In the fall of 1963, Marvel Comics created and released the Avengers, a comic book series composed of superheroes who, as the saying goes, teamed up “to fight the foes no single superhero could withstand.” Comic book artist Jack Kirby depicted the rotating roster of superheroes on paper as a spitting image of how Stan Lee described them: Earth’s mightiest heroes. Super solider Captain America bears a chiseled chest and well-defined arms, Thor has appropriately god-like shoulders, and when the wind blows his hair, a bulging sternocleidomastoid appears. Even Hawkeye, in his super-hetero purple outfit in the comic book series, has well-defined arms, a six-pack, and a medium built physique in addition to his bow and arrow.
Bringing Earth’s mightiest superheroes to real life on film has been no easy feat over the decades. While the movie version of Captain America certainly looked more svelte—if not downright dadbod-ish—in the ’70s, ’80s, and ’90s than like an actual super-soldier, let’s not kid ourselves: the muscles on the current cast of male Avengers are freakin’ huge—yes, even Jeremy Renner as Hawkeye has some definition.
The sight of large muscle mass on men for the big screen is great for entertainment, but in real life, muscle building—hypertrophy training—can be as dangerous as the super villain, Ultron, and as expensive as the film’s budget. Whatever the reason, everyday Steve Rogers who want to get Captain America-big, without the proper fitness and nutrition oversight, put themselves at risk from three very real super villains: additive-filled protein powders (and too much of them), GNC super-solider-like serum supplements (which studies have linked to cancer), and cost.
Guys are trying to get as big as actor Chris Evan’s portrayal of Cap by lifting hard and drinking multiple whey protein shakes a day—and then consuming micellar casein protein at night, messing up their colons and stools. Protein intake poses risks in both the quantity consumed, as well as in quality. Protein powders are often filled with preservatives, allergens, synthetic toxins and sweeteners (saccharin, aspartame, acesulfame potassium or Ace K like Diet Coke), added coloring, and artificial flavoring. With flavor profiles like Cookies ’n’ Cream or Extreme Chocolate masking the taste of the whey, some protein powders have as many as sixteen ingredients (often more)—most of which are unnecessary artificial dyes, sweeteners, and God knows what (because they are unpronounceable). Oh, and did I forget to mention a lack of fiber can really mess up your colon? Then kidneys and liver have to process all this—often daily—and for what? They’re still not going to get to hang out with Scarlett Johansson.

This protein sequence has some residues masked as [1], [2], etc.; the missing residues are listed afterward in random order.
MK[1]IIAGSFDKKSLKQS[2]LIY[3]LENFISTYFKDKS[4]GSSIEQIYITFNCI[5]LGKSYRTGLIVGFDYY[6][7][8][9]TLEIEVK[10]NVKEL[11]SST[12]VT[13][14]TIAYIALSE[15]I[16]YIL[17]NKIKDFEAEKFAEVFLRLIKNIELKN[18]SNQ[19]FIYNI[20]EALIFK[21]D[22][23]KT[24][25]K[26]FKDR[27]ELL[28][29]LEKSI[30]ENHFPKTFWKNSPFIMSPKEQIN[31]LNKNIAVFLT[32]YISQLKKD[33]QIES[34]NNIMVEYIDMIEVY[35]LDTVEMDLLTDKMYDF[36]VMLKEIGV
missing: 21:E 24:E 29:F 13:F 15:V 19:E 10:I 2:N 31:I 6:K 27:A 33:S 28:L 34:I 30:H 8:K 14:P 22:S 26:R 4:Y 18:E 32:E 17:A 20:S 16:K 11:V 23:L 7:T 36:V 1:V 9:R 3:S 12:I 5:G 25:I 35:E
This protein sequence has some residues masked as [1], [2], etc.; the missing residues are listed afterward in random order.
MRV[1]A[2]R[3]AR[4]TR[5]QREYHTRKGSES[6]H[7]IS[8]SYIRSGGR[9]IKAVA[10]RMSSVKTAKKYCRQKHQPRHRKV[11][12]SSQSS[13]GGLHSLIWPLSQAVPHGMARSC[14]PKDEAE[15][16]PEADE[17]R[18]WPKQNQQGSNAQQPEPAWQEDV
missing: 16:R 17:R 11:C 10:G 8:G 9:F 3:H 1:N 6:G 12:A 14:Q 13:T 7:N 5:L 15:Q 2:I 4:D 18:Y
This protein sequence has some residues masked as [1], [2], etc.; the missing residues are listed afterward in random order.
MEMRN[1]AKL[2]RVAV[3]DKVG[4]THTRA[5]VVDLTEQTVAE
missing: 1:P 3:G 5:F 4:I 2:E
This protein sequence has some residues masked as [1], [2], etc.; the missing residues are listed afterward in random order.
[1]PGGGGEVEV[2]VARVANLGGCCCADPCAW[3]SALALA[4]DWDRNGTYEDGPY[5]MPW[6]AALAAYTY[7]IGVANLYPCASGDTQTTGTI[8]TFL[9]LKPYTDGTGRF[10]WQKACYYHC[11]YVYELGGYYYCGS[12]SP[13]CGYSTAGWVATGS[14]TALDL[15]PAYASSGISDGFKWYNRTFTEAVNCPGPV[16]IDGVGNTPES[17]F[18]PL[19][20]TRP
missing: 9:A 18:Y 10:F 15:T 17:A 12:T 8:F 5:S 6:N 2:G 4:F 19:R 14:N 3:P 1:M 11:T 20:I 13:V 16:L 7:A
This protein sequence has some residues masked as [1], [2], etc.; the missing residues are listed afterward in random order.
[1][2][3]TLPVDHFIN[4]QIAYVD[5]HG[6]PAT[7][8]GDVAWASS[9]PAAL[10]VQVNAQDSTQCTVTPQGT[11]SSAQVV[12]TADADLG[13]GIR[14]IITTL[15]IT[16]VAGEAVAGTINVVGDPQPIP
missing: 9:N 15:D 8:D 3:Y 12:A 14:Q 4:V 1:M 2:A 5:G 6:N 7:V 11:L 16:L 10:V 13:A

Others go even further, emulating the Hulk, your even hangrier, ’roid-raging, GNC-supplement-and-creatine abusing scientist. Certain men to this day seem to worship this Hulk build with defined deltoids and trapezius muscles. The only way to get Hulk-big (other than gamma radiation) is through the use of supplements. With the use of supplements, however, comes the danger of testicular cancer, according to a recent study in the British Journal of Cancer. According to a statement by Tongzhang Zheng, who led the study at Yale University before joining Brown University, “If you used at earlier age, you had a higher risk. If you used them longer, you had a higher risk. If you used multiple types, you had a higher risk.”
Finally, what’s the cost of sculpting your body to resemble Thor’s? This mythological god looks like he’s not only joined the CrossFit cult, but opened his own “box” gym and leads weekly kettle bell dead clean lessons. Unless he pays someone to guide his training, how else can actor Chris Hemsworth get super-human shoulders and arms?
CrossFit and the art of getting big is expensive. In New York City, CrossFit costs $199 a month during peak hours. And while hitting the weights at a gym—whether through Crossfit or a personal trainer—can be costly, so is the act of feeding the beast with food: a revved-up metabolism and ripped muscles need a constant supply of fuel to heal, grow, and gain mass. This combo of paying for training and fuel, year after year, will certain take its toll on the bank account. Is it worth it? Muscle building site Scrawny to Brawny recommends ways to build muscle, but even these suggestions add up.
The Avengers films are sending the clear message that it’s ok to be huge—further perpetuating the culture of spornosexuality and muscle heads. Men are going to this film to not only gush over the 47 car crash scenes and Scarlett Johansson as the Black Widow, but also over the dudes.
If only Tony Stark could find a way to make muscle building easy. Maybe we’ll find out in the next phase of the Avengers films. Or maybe “Ant-Man,” starring the usually svelte Paul Rudd, will serve as a counter message. A sure-fire Avenger in the comics but not yet depicted in the current films, Ant-Man has the astonishing ability to shrink in size but increase in strength. Going forward, small is beautiful.